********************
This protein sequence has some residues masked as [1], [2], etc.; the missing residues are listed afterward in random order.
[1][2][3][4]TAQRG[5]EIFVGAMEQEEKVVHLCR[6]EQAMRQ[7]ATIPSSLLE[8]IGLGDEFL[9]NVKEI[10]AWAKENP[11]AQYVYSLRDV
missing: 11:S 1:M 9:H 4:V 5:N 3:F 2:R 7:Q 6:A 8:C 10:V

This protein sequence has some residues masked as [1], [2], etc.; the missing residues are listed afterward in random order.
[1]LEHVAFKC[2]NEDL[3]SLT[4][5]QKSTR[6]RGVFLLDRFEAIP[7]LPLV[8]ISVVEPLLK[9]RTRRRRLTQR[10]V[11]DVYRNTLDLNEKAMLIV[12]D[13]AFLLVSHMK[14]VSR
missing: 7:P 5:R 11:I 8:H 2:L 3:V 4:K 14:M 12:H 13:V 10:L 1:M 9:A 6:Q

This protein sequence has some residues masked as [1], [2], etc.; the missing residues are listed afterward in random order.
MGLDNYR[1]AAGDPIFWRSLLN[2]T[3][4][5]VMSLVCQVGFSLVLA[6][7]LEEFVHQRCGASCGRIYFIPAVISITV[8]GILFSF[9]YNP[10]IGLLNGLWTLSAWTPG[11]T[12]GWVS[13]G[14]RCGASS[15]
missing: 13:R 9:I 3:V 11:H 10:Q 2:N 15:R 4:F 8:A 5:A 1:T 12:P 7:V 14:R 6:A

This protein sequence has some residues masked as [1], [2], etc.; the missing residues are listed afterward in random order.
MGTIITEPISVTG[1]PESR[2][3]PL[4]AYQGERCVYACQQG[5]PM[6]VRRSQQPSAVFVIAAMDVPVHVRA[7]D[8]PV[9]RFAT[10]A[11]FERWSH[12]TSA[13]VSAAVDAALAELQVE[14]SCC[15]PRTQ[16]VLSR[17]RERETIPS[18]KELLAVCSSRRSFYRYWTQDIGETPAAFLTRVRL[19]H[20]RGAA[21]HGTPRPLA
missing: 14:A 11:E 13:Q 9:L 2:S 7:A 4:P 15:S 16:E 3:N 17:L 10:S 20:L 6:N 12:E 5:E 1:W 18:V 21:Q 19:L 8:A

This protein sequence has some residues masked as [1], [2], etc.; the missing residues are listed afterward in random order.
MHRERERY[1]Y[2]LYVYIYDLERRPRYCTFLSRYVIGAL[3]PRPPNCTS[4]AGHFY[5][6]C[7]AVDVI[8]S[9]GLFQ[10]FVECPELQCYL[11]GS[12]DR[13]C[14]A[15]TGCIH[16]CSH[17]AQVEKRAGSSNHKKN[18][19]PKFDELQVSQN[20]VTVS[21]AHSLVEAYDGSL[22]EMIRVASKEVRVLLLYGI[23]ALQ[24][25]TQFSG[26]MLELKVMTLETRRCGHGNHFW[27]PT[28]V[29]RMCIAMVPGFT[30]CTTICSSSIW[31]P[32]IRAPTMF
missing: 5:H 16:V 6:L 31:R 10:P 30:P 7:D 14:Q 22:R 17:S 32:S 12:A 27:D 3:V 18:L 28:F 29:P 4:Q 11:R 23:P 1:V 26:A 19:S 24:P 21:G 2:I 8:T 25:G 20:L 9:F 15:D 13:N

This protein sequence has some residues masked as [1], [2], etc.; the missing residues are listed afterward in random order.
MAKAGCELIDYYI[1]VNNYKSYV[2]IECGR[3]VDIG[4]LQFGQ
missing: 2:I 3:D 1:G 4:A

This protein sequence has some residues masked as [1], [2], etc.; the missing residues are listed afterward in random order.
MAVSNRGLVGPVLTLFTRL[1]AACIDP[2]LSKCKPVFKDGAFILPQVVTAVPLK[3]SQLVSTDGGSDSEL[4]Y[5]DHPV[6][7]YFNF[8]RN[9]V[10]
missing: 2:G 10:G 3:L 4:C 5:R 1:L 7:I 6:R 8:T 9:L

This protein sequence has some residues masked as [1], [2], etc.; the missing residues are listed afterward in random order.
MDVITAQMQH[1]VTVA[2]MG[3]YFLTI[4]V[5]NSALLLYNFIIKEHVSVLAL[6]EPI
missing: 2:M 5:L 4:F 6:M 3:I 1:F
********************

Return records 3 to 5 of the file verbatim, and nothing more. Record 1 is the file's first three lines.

This protein sequence has some residues masked as [1], [2], etc.; the missing residues are listed afterward in random order.
MGLDNYR[1]AAGDPIFWRSLLN[2]T[3][4][5]VMSLVCQVGFSLVLA[6][7]LEEFVHQRCGASCGRIYFIPAVISITV[8]GILFSF[9]YNP[10]IGLLNGLWTLSAWTPG[11]T[12]GWVS[13]G[14]RCGASS[15]
missing: 13:R 9:I 3:V 11:H 10:Q 2:N 15:R 4:F 8:A 5:A 1:T 12:P 7:V 14:R 6:A

This protein sequence has some residues masked as [1], [2], etc.; the missing residues are listed afterward in random order.
MGTIITEPISVTG[1]PESR[2][3]PL[4]AYQGERCVYACQQG[5]PM[6]VRRSQQPSAVFVIAAMDVPVHVRA[7]D[8]PV[9]RFAT[10]A[11]FERWSH[12]TSA[13]VSAAVDAALAELQVE[14]SCC[15]PRTQ[16]VLSR[17]RERETIPS[18]KELLAVCSSRRSFYRYWTQDIGETPAAFLTRVRL[19]H[20]RGAA[21]HGTPRPLA
missing: 14:A 11:E 13:Q 9:L 2:S 7:A 4:P 15:S 16:E 3:N 17:L 10:S 20:L 6:N 12:E 5:E 1:W 18:V 21:Q 19:L 8:A

This protein sequence has some residues masked as [1], [2], etc.; the missing residues are listed afterward in random order.
MHRERERY[1]Y[2]LYVYIYDLERRPRYCTFLSRYVIGAL[3]PRPPNCTS[4]AGHFY[5][6]C[7]AVDVI[8]S[9]GLFQ[10]FVECPELQCYL[11]GS[12]DR[13]C[14]A[15]TGCIH[16]CSH[17]AQVEKRAGSSNHKKN[18][19]PKFDELQVSQN[20]VTVS[21]AHSLVEAYDGSL[22]EMIRVASKEVRVLLLYGI[23]ALQ[24][25]TQFSG[26]MLELKVMTLETRRCGHGNHFW[27]PT[28]V[29]RMCIAMVPGFT[30]CTTICSSSIW[31]P[32]IRAPTMF
missing: 5:H 16:V 6:L 31:R 10:P 30:P 7:D 14:Q 22:R 17:S 32:S 12:A 27:D 3:V 18:L 28:F 29:P 4:Q 11:R 23:P 1:V 26:A 19:S 24:P 21:G 2:I 8:T 25:G 20:L 9:F 15:D 13:N